The ‘Female DIY Musician’ is Anderson’s latest big thing. It is an online course which teaches female musicians how to record and produce their own music. The premise is a simple one but there is nothing really like it on this scale available solely to young women. To date the group, which is known affectionately as the ‘Female Musician Tribe’, is already made up of 560 musicians based around the world. ‘FDIYM’ came out of Anderson tracing the root of her own success. “There was luck and talent, but in terms of the pathway, my musical success was because I took this very brave/foolish/wise move to do it myself. I stopped waiting for someone else to come along and give me permission or for a leg up.”
With four self recorded, produced and released full length albums to her name, Anderson is something of a veteran in the field of doing it yourself. However, whilst looking back at success and this fact as a reflection of her own skill and know how, she recognises the privilege of her position in studying the subject she did and how it gave her access to the right equipment and the right knowledge at the right time, “I was looking at ways I could help women put releases out and start putting music out and take up more industry space. Then I started feeling like I would like something that had more form, something that wasn’t just weekly resources but useful and transformative skills because not everyone is in a position where they can just do a PhD or solely focus on their music like I have been able to.”
Through market research and casual conversation Anderson found that the way to empower was to arm young female musicians with information. “I first started talking to women about doing a course on releasing but people kept saying ‘that would be amazing but I don’t have any recordings’ and then the penny dropped. The reason I was able to release my music was because I’d been taught how to record it. So I knew I had to do a course on recording.” And so the ‘Female DIY Musician’ was born.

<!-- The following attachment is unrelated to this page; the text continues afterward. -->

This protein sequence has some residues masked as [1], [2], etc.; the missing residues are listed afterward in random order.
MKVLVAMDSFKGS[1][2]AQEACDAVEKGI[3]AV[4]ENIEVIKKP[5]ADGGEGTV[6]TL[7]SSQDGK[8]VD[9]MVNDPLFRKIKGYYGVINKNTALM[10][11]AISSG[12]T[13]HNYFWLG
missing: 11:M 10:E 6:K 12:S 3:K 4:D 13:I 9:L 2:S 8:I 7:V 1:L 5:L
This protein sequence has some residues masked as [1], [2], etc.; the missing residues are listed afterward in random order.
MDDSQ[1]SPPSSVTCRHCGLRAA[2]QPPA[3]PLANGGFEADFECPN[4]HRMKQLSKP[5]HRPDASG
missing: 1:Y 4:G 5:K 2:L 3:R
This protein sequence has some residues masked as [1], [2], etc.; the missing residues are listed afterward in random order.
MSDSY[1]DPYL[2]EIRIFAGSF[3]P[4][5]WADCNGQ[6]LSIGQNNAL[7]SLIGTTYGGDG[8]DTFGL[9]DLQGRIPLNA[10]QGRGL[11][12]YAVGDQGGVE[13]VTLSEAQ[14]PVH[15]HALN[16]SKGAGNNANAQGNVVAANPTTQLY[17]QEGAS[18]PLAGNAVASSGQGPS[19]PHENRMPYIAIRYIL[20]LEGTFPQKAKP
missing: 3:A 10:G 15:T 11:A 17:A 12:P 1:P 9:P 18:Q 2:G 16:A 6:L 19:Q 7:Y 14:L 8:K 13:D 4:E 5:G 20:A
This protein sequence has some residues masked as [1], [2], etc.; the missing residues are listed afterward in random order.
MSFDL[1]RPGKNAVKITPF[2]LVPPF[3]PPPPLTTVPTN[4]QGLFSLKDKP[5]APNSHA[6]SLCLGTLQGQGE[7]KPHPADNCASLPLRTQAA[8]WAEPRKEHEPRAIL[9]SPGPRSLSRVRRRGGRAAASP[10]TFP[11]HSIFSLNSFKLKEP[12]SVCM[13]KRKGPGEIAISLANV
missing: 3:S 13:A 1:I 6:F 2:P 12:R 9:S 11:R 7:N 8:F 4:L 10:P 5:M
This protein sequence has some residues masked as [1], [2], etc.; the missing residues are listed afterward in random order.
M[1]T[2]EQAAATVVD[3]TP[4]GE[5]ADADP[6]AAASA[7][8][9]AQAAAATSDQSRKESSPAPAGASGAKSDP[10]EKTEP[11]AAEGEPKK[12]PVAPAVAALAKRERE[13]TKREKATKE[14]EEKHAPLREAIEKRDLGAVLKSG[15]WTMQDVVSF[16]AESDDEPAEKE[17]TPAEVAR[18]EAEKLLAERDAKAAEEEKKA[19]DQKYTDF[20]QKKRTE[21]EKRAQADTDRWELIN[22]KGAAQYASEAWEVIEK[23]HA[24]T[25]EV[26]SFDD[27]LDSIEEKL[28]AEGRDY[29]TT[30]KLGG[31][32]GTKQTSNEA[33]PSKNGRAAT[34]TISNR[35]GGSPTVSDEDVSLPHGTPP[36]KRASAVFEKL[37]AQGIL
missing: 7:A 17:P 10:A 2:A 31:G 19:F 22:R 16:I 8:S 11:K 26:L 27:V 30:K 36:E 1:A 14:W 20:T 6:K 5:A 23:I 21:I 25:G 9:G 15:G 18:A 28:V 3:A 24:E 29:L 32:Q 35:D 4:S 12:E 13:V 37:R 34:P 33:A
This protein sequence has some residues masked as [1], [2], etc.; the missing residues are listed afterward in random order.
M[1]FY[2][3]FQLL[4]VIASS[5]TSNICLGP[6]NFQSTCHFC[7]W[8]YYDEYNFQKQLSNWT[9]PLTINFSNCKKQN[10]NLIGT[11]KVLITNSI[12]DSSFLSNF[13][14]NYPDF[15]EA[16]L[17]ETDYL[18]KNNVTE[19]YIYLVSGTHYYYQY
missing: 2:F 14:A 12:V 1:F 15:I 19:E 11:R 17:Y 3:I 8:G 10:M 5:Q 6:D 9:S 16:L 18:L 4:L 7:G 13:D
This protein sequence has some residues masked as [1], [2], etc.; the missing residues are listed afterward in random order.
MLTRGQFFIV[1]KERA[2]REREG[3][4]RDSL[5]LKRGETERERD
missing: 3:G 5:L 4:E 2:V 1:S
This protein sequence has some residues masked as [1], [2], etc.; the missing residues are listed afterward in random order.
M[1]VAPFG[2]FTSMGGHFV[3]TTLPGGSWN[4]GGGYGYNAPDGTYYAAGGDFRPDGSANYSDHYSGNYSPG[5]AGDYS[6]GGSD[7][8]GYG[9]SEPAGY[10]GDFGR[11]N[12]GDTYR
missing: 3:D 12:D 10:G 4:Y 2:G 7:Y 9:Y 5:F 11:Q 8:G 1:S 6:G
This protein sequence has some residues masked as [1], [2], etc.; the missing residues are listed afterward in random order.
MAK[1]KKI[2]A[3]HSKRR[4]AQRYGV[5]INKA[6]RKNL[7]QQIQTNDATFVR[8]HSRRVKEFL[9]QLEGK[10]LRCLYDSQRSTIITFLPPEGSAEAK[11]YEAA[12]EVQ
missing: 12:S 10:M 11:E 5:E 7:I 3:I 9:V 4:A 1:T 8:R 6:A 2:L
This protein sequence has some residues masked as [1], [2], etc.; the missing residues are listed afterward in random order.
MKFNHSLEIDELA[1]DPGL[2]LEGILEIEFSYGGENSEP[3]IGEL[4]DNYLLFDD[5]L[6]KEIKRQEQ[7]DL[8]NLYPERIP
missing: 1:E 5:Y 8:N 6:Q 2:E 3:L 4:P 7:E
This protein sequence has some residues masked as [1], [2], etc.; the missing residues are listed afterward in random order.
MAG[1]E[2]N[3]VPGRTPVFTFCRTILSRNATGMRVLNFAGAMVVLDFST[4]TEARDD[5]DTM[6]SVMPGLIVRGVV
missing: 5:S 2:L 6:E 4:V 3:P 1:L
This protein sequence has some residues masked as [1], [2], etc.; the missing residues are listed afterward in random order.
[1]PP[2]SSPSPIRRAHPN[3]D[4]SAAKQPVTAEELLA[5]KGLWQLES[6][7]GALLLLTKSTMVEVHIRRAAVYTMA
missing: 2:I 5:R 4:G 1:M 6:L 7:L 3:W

In mid-September Anderson will launch her new course ‘Home Recording Academy’ (which you can enroll in from 16th-24th September). Whilst beta versions have been circulating for a little while now, this month marks the first official opening of the project. “I am excited because [recording] is where the creative stuff is. I think women sometimes see it as not that and the attitude towards it is ‘oh God, I’ve got to learn how to use Logic and it’s going to be so laborious’. I wanted to help women see how creative and empowering it is. I wanted to make a course that was not just about releasing music but about believing in yourself, asking the question why when you’re going into a field where so many people will do things without explaining to you. The course is designed solely for women and female identifying people in mind. I never identified with the sort of image of guys geeking out over beats and I think it was something that held me back and stopped me from getting further than I could have done quicker. “